No 'easy fixes' for Sino-India boundary issue: Rao
India and China have "vast differences" over the boundary issue which cannot be resolved in short duration with "easy fixes", Foreign Secretary Nirupama Rao has said, while asserting that it is not a "primary obstacle" in normalisation of bilateral ties.india Updated: Sep 21, 2010 14:09 IST
India and China have "vast differences" over the boundary issue which cannot be resolved in short duration with "easy fixes", Foreign Secretary Nirupama Rao has said, while asserting that it is not a "primary obstacle" in normalisation of bilateral ties.
Rao said the path of confrontation would not ease the "vast differences" India and China have on the issue.
"The complicated history of the outstanding boundary question entails that discussions to resolve it cannot be of short duration with easy fixes," she said.
She said that both countries have not allowed the border issue to become a "primary obstacle" in terms of normalisation of relations.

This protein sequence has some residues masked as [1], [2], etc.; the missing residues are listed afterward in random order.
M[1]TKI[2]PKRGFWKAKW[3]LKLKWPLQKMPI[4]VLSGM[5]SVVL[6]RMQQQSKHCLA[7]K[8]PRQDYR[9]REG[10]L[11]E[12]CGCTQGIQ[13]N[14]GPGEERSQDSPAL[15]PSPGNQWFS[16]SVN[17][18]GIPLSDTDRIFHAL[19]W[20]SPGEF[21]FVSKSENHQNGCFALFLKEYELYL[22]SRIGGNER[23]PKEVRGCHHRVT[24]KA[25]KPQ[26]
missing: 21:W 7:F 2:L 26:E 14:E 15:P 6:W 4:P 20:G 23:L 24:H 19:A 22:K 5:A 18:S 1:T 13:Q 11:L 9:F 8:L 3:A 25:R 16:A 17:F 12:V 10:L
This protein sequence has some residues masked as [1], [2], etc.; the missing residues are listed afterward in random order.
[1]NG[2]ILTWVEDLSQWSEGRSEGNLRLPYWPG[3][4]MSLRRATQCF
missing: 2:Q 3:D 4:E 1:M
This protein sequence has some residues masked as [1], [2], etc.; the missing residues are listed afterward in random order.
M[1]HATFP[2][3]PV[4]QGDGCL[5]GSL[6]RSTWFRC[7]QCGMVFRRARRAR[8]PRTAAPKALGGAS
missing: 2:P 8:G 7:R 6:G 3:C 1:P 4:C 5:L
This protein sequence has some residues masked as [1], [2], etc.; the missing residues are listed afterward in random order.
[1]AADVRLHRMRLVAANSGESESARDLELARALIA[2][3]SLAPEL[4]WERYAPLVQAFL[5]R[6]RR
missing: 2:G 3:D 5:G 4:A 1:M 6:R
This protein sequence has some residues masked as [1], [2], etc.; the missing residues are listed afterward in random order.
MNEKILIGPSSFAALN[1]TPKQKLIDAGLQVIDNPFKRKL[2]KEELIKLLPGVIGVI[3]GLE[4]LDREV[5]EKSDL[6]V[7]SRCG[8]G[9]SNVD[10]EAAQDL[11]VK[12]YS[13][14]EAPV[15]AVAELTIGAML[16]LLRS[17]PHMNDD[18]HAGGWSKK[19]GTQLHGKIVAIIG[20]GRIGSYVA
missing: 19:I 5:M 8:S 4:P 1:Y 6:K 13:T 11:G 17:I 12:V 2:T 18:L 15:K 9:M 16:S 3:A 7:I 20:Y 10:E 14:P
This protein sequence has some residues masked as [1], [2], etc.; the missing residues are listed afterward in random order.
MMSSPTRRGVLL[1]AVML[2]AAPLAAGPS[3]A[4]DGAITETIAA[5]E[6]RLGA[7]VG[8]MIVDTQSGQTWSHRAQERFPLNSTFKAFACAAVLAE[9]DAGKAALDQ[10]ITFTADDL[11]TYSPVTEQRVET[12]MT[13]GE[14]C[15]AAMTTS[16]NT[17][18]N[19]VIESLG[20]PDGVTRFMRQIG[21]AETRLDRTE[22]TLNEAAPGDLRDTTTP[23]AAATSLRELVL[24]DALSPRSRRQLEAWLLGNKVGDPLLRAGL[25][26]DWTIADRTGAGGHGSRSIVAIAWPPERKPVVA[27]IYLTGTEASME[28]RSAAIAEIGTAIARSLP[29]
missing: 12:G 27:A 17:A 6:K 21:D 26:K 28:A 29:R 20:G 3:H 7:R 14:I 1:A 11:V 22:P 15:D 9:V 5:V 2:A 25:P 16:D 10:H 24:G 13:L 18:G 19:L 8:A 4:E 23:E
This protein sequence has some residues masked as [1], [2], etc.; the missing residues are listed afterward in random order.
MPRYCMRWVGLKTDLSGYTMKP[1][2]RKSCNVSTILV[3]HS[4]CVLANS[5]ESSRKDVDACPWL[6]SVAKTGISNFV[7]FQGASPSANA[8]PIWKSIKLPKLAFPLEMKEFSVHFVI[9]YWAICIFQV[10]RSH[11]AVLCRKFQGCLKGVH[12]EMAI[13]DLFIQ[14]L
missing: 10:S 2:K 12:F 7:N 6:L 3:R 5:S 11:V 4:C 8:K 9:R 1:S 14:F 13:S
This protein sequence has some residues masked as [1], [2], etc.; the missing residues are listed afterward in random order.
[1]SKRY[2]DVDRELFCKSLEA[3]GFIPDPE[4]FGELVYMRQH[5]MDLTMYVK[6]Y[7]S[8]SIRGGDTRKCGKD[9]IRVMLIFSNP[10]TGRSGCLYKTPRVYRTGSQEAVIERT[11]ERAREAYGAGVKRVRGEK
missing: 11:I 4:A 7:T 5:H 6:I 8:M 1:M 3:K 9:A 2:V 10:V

"The reality is that India and China have worked hard over the last two decades to deepen dialogue and bilateral relations in a number of fields. Peace and tranquility have prevailed in the India-China border areas despite the unsettled boundary question," Rao said, delivering the Harish Mahindra memorial lecture at Harvard.
India's relationship with China should not be seen as being only competitive but needs to be handled in a rationale and "cool-headed" manner, she said.
"Relationship with China, our large neighbour, has to be transacted in a very rationale, cool-headed and hard-nosed, not hard-lined (manner). Being hard-nosed is not (being) hard-lined. We can deal with this relationship. There is increasing confidence. This is the new India which is not hyperventilating in a way that introduces irrationality into our actions," Rao said.
"The question asked is whether our relationship with China will be one dominated by increasing competition for influence and for resources as our economic needs grow. I believe the proposition should not be exaggerated in a way that it overshadows all attempts to rationalise the relationship between India and China."
She said the Sino-India relations need not be seen as "being only competitive."
"As our Prime Minister Manmohan Singh has said, India and China will continue to grow simultaneously and our policies will have to cater to this emerging reality."